Brooke, William J. A Is for AARRGH! Harper Collins, 2000. ISBN 978-0064408899 256 pp. $
This wacky caveman story with intrusive authorship will be a hit with fans of Scieszka’s Time Warp Trio. Mog, son of the tribe’s leader, just happens to invent words one day, starting with the word “sun.” A whole vocabulary ensues from nouns to verbs to adverbs. Present, past, and future tenses follow. Lazy Drog masters the language and twists it to his own benefit. Then Mog invents the word “if” and unleashes wonderful stories from their teller, a mysterious and recently adopted girl. Upstaged and under-appreciated, Mog leaves the tribe. In his absence, language leads to government, money, religion and misuse of power in a television evangelist sort of way. Mog returns in time to invent poetry and save the day. A budding relationship between Mog and an adopted girl serves as a subplot.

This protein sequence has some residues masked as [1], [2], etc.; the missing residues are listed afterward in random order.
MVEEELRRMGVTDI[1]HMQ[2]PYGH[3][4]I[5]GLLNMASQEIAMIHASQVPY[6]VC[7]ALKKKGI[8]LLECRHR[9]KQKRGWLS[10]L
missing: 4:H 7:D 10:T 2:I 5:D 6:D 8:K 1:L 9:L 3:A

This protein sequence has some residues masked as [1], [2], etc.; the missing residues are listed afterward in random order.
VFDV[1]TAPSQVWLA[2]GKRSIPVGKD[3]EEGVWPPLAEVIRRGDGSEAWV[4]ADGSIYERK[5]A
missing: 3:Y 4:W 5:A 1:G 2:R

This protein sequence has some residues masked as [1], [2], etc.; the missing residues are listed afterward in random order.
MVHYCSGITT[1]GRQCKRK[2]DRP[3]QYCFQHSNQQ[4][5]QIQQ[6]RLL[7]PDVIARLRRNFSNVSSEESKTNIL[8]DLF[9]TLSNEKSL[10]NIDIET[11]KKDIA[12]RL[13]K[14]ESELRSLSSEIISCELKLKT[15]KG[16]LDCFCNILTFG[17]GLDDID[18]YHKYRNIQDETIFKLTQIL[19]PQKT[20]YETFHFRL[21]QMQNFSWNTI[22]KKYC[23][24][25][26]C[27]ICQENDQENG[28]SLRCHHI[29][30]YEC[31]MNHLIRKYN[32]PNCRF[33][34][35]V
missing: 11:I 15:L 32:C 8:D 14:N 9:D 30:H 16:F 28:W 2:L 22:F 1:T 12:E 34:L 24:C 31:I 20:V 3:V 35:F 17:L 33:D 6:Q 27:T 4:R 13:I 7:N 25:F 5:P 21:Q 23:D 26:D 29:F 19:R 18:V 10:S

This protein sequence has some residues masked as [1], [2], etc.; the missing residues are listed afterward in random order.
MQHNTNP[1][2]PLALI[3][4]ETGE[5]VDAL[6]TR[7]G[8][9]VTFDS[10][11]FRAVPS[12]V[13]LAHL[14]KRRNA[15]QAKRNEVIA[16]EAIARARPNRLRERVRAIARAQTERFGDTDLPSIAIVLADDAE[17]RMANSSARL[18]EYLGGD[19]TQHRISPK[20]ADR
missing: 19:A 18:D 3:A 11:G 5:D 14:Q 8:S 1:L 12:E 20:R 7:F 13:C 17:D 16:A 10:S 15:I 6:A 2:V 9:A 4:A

Humor rules this novel. In one especially funny scene, Pog (Mog’s mother) suggests that an eclipse is the moon passing between the earth and the sun, rather than the end of the world, and the Tribespeople “glare at her for making a joke at such a serious moment.” While barely historically accurate, this pre-historic Frindle is a fun speculation of how language developed.